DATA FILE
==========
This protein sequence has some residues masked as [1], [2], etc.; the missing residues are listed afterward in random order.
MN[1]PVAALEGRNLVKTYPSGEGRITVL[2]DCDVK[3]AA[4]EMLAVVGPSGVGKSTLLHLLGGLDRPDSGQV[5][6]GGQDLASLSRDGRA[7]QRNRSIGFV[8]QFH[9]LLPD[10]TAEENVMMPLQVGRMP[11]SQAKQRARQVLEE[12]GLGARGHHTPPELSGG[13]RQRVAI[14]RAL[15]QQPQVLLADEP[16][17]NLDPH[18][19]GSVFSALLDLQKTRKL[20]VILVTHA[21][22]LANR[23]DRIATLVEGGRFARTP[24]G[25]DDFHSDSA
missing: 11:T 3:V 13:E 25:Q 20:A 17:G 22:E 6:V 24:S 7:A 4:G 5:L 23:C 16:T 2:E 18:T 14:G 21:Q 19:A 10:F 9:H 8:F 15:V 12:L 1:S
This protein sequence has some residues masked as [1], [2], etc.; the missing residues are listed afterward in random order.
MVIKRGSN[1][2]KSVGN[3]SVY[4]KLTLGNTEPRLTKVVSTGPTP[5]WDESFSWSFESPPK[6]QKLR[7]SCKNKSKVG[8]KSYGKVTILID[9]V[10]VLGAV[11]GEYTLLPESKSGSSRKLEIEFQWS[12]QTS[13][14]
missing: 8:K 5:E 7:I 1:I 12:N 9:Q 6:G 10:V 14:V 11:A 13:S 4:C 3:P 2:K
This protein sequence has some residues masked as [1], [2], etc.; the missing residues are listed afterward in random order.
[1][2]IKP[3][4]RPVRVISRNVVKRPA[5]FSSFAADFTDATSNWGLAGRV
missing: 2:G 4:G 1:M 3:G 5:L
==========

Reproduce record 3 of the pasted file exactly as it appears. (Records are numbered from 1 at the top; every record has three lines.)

This protein sequence has some residues masked as [1], [2], etc.; the missing residues are listed afterward in random order.
[1][2]IKP[3][4]RPVRVISRNVVKRPA[5]FSSFAADFTDATSNWGLAGRV
missing: 2:G 4:G 1:M 3:G 5:L